Scotland’s Highland Book Prize Names Its Shortlist

In News by Porter Anderson

With a £2,000 purse for the winner, four shortlistees are named by the regionally specific Highland Book Prize.

In the Quiraing on the Trotternish, the Isle of Skye, April 2022, in the Highlands and Islands district. Image – Getty iStockphoto: Damien Calmel

By Porter Anderson, Editor-in-Chief | @Porter_Anderson

Winner’s Ceremony: June 6
One of the world’s regional book-award programs that regularly gathers international interest, the Highland Book Prize—Duais Leabhair na Gàidhealtachd—has announced its shortlist.

While the shortlist is referred to as being for 2022, that’s because this is one of the few awards that attaches a year to each cycle based on when the new round started (this time in 2022), rather than on when the winner will be named (later in 2023). Our piece on the program’s longlist, for example, ran in mid-December.

As Publishing Perspectives readers know, this program is a co-presentation of the Highland Society of London and Moniack Mhor. The  Highland Book Prize honors fiction, nonfiction, and poetry that “recognizes the rich talent, landscape, and cultural diversity of the Highlands.”

Organizers point out that the shortlist includes work published in both English and Gaelic. And this program’s shortlist is actually that, a merciful four titles long.

The longlist of 12 titles was drawn from an initial submission pool of 81 books. You may remember that the Scottish-born author Douglas Stuart was on the longlist, following his 2020 Booker-winning Shuggie Bain with Young Mungo, released in April a year ago from Pan Mac/Picador in the United Kingdom and Grove Press in the States.

The winner of the “2022” award is to be named on June 6 in a fully online ceremony set for 7 to 8:30 p.m. BST. One author will be awarded a £2,000 prize (US$2.498) by the Highland Society of London and will receive a writing retreat at the Moniack Mhor, Scotland’s Creative Writing Centre.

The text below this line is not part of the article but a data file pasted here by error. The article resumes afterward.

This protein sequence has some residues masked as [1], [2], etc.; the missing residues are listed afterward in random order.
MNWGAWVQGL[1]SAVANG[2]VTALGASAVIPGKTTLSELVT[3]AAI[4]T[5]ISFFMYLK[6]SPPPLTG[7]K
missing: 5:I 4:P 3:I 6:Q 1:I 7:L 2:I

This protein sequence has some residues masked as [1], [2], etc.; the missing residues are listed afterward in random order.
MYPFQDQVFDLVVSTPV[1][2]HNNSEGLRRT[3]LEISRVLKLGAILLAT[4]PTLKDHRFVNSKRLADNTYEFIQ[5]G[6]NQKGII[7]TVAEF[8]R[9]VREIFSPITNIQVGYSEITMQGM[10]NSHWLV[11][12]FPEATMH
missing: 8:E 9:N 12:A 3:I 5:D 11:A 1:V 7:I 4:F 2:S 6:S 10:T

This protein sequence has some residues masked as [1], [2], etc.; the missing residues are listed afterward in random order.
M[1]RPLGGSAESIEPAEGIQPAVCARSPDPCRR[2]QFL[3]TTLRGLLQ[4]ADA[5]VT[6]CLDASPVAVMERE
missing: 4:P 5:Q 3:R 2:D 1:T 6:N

Each book accepted for competition ion this program must meet at least one criterion from this list:

  • It promotes or concerns itself with Highland culture, heritage or landscape, or
  • It has a significant amount of activity set in the Highlands, or
  • The author(s) was born/brought up in the Highlands, or
  • The author(s) is a permanent resident in the Highlands
The 2022 Highland Book Prize Shortlist

The longlist comprises six works of nonfiction, three works of fiction, and three of poetry.

Author Title Publisher, Imprint Category
Ali Smith Companion Piece Penguin Random House / Hamish Hamilton Fiction
Tony Davidson Confessions of a Highland Art Dealer Woodwose Books Nonfiction
Duncan Gillies Crann-Fìge / Fig Tree: Short Stories Acair Fiction
Cynthia Rogerson WAH! Things I Never Told My Mother Sandstone Press Nonfiction

This year, Alex Ogilvie retains his seat as chair. He’s joined by:

  • Kapka Kassabovapoet and writer of fiction and narrative nonfiction, whose book Border (Granta) won the 2017 Highland Book Prize
  • Mark Wringe, senior lecturer in Gaelic language and culture at Sabhal Mòr Ostaig, University of the Highlands and Islands
  • Peter Mackay, poet, lecturer, and broadcaster, whose 2020 collection, Nàdur De (Some Kind of) was longlisted for the 2020 Highland Book Prize, and who was recently named Bard of An Comunn Gàidhealach at the 2022 National Mod

See also, more book and publishing award stories:
Translator Daniel Hahn To Receive the Ottaway Award
London Book Fair: The 2023 International Excellence Awards
From Yale, the $1.4 Million Windham-Campbell Prizes’ 2023 Winners

More from us on publishing and book awards in international markets is here, more on Scotland is here, and more on the UK market is here.

About the Author

Porter Anderson

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Porter Anderson has been named International Trade Press Journalist of the Year in London Book Fair's International Excellence Awards. He is Editor-in-Chief of Publishing Perspectives. He formerly was Associate Editor for The FutureBook at London's The Bookseller. Anderson was for more than a decade a senior producer and anchor with CNN.com, CNN International, and CNN USA. As an arts critic (Fellow, National Critics Institute), he was with The Village Voice, the Dallas Times Herald, and the Tampa Tribune, now the Tampa Bay Times. He co-founded The Hot Sheet, a newsletter for authors, which now is owned and operated by Jane Friedman.